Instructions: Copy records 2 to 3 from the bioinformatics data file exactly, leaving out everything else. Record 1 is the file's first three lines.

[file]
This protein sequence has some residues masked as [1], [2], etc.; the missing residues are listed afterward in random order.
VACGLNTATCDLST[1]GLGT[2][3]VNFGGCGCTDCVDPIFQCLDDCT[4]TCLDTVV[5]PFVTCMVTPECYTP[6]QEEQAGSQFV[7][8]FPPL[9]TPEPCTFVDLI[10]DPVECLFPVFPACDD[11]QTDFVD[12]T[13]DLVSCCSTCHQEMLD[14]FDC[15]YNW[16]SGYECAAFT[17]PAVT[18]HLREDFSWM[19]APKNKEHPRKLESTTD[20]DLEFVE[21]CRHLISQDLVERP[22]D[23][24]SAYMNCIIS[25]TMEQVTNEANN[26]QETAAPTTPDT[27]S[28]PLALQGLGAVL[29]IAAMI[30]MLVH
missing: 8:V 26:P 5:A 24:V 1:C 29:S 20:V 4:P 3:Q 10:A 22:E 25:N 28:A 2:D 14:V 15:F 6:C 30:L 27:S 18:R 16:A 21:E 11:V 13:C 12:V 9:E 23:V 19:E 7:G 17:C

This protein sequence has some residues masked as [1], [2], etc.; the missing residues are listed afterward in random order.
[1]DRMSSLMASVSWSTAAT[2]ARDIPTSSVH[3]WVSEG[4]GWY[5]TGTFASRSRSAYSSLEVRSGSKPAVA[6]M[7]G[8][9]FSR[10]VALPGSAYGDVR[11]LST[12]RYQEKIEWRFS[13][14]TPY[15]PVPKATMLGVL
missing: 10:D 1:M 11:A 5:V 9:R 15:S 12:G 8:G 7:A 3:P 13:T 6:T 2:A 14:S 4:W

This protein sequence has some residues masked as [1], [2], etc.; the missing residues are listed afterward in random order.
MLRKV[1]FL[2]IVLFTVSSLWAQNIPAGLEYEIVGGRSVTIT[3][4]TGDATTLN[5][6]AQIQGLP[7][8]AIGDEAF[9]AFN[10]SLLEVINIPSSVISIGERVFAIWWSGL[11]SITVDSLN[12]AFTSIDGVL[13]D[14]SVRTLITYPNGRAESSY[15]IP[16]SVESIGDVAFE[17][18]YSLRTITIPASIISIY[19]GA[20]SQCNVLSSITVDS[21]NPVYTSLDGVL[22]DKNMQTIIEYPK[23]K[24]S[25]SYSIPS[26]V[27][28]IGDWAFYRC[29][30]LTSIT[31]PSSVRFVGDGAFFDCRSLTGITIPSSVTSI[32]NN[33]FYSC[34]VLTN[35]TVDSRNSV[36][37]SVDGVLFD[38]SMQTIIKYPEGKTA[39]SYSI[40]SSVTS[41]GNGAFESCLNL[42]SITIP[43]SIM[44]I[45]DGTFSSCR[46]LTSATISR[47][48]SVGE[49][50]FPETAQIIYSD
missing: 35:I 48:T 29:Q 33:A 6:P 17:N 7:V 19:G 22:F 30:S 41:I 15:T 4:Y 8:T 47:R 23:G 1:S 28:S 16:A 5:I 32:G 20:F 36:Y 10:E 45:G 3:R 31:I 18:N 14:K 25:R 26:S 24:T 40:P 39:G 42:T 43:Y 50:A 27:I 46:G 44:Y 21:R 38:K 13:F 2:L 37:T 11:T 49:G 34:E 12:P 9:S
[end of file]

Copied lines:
This protein sequence has some residues masked as [1], [2], etc.; the missing residues are listed afterward in random order.
[1]DRMSSLMASVSWSTAAT[2]ARDIPTSSVH[3]WVSEG[4]GWY[5]TGTFASRSRSAYSSLEVRSGSKPAVA[6]M[7]G[8][9]FSR[10]VALPGSAYGDVR[11]LST[12]RYQEKIEWRFS[13][14]TPY[15]PVPKATMLGVL
missing: 10:D 1:M 11:A 5:V 9:R 15:S 12:G 8:G 7:A 3:P 13:T 6:T 2:A 14:S 4:W

This protein sequence has some residues masked as [1], [2], etc.; the missing residues are listed afterward in random order.
MLRKV[1]FL[2]IVLFTVSSLWAQNIPAGLEYEIVGGRSVTIT[3][4]TGDATTLN[5][6]AQIQGLP[7][8]AIGDEAF[9]AFN[10]SLLEVINIPSSVISIGERVFAIWWSGL[11]SITVDSLN[12]AFTSIDGVL[13]D[14]SVRTLITYPNGRAESSY[15]IP[16]SVESIGDVAFE[17][18]YSLRTITIPASIISIY[19]GA[20]SQCNVLSSITVDS[21]NPVYTSLDGVL[22]DKNMQTIIEYPK[23]K[24]S[25]SYSIPS[26]V[27][28]IGDWAFYRC[29][30]LTSIT[31]PSSVRFVGDGAFFDCRSLTGITIPSSVTSI[32]NN[33]FYSC[34]VLTN[35]TVDSRNSV[36][37]SVDGVLFD[38]SMQTIIKYPEGKTA[39]SYSI[40]SSVTS[41]GNGAFESCLNL[42]SITIP[43]SIM[44]I[45]DGTFSSCR[46]LTSATISR[47][48]SVGE[49][50]FPETAQIIYSD
missing: 35:I 48:T 29:Q 33:A 6:P 17:N 7:V 19:G 22:F 30:S 41:I 15:T 4:Y 8:T 47:R 23:G 1:S 28:S 16:A 5:I 32:G 20:F 36:Y 10:E 45:G 3:R 31:I 18:N 14:K 25:R 26:S 24:T 40:P 39:G 42:T 43:Y 50:A 27:I 46:G 44:Y 21:R 38:K 13:F 2:L 37:T 11:T 49:G 34:E 12:P 9:S